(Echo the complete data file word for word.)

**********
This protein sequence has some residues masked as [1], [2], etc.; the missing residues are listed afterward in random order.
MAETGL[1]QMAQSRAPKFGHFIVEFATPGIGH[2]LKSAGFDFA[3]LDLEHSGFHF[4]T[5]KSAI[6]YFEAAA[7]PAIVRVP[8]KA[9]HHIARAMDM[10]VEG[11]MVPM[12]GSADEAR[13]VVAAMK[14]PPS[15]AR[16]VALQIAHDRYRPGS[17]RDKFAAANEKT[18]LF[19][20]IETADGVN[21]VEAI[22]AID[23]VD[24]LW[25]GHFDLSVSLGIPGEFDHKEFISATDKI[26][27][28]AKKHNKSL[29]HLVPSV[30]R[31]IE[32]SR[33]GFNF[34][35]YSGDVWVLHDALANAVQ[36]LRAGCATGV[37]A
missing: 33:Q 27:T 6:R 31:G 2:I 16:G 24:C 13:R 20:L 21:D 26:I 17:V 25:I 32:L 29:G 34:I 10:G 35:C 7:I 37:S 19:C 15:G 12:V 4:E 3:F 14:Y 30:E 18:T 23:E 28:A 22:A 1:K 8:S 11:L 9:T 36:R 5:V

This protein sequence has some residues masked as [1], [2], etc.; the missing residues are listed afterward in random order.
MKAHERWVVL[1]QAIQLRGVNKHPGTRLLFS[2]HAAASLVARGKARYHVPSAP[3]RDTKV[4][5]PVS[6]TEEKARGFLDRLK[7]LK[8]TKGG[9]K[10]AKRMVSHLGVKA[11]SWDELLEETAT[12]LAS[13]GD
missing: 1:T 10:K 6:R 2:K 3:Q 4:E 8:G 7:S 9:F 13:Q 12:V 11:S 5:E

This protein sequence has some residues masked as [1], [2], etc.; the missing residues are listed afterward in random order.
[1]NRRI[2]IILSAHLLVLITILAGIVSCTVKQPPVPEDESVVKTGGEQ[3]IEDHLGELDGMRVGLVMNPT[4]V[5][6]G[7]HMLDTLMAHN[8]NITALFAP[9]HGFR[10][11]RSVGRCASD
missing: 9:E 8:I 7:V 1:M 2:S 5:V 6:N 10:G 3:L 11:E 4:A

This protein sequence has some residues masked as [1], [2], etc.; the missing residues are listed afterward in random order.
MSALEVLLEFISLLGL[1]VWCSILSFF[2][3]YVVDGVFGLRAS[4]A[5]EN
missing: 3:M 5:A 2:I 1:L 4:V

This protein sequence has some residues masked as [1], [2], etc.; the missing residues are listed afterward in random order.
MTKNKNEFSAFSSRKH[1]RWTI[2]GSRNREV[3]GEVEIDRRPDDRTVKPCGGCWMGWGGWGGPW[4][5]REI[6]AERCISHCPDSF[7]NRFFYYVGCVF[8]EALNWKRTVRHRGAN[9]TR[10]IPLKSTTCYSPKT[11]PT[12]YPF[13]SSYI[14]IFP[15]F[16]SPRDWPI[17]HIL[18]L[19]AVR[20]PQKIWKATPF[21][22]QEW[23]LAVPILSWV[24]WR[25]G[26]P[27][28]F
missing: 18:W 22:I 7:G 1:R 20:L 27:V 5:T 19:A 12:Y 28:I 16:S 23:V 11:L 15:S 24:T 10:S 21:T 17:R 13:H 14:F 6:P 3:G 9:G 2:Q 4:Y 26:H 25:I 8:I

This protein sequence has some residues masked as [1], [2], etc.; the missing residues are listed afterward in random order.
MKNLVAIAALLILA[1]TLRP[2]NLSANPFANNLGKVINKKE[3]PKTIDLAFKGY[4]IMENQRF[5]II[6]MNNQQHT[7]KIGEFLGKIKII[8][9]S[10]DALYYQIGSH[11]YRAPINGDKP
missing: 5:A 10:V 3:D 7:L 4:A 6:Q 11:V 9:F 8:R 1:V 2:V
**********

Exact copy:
This protein sequence has some residues masked as [1], [2], etc.; the missing residues are listed afterward in random order.
MAETGL[1]QMAQSRAPKFGHFIVEFATPGIGH[2]LKSAGFDFA[3]LDLEHSGFHF[4]T[5]KSAI[6]YFEAAA[7]PAIVRVP[8]KA[9]HHIARAMDM[10]VEG[11]MVPM[12]GSADEAR[13]VVAAMK[14]PPS[15]AR[16]VALQIAHDRYRPGS[17]RDKFAAANEKT[18]LF[19][20]IETADGVN[21]VEAI[22]AID[23]VD[24]LW[25]GHFDLSVSLGIPGEFDHKEFISATDKI[26][27][28]AKKHNKSL[29]HLVPSV[30]R[31]IE[32]SR[33]GFNF[34][35]YSGDVWVLHDALANAVQ[36]LRAGCATGV[37]A
missing: 33:Q 27:T 6:R 31:G 2:I 16:G 24:C 13:R 20:L 21:D 26:I 17:V 25:I 32:L 29:G 34:I 10:G 35:C 7:I 37:S 19:C 15:G 12:V 4:E 3:F 14:Y 30:E 18:T 23:E 28:A 22:A 1:K 8:S 11:L 9:T 36:R 5:V

This protein sequence has some residues masked as [1], [2], etc.; the missing residues are listed afterward in random order.
MKAHERWVVL[1]QAIQLRGVNKHPGTRLLFS[2]HAAASLVARGKARYHVPSAP[3]RDTKV[4][5]PVS[6]TEEKARGFLDRLK[7]LK[8]TKGG[9]K[10]AKRMVSHLGVKA[11]SWDELLEETAT[12]LAS[13]GD
missing: 1:T 10:K 6:R 2:K 3:Q 4:E 8:G 7:S 9:F 13:Q 12:V 11:S 5:E

This protein sequence has some residues masked as [1], [2], etc.; the missing residues are listed afterward in random order.
[1]NRRI[2]IILSAHLLVLITILAGIVSCTVKQPPVPEDESVVKTGGEQ[3]IEDHLGELDGMRVGLVMNPT[4]V[5][6]G[7]HMLDTLMAHN[8]NITALFAP[9]HGFR[10][11]RSVGRCASD
missing: 9:E 8:I 7:V 1:M 2:S 5:V 6:N 10:G 3:L 11:E 4:A

This protein sequence has some residues masked as [1], [2], etc.; the missing residues are listed afterward in random order.
MSALEVLLEFISLLGL[1]VWCSILSFF[2][3]YVVDGVFGLRAS[4]A[5]EN
missing: 3:M 5:A 2:I 1:L 4:V

This protein sequence has some residues masked as [1], [2], etc.; the missing residues are listed afterward in random order.
MTKNKNEFSAFSSRKH[1]RWTI[2]GSRNREV[3]GEVEIDRRPDDRTVKPCGGCWMGWGGWGGPW[4][5]REI[6]AERCISHCPDSF[7]NRFFYYVGCVF[8]EALNWKRTVRHRGAN[9]TR[10]IPLKSTTCYSPKT[11]PT[12]YPF[13]SSYI[14]IFP[15]F[16]SPRDWPI[17]HIL[18]L[19]AVR[20]PQKIWKATPF[21][22]QEW[23]LAVPILSWV[24]WR[25]G[26]P[27][28]F
missing: 18:W 22:I 7:G 1:R 20:L 27:V 5:T 19:A 12:Y 28:I 16:S 23:V 11:L 15:S 24:T 10:S 21:T 17:R 13:H 14:F 6:P 3:G 9:G 2:Q 4:Y 26:H 25:I 8:I

This protein sequence has some residues masked as [1], [2], etc.; the missing residues are listed afterward in random order.
MKNLVAIAALLILA[1]TLRP[2]NLSANPFANNLGKVINKKE[3]PKTIDLAFKGY[4]IMENQRF[5]II[6]MNNQQHT[7]KIGEFLGKIKII[8][9]S[10]DALYYQIGSH[11]YRAPINGDKP
missing: 5:A 10:V 3:D 7:L 4:A 6:Q 11:V 9:F 8:R 1:V 2:V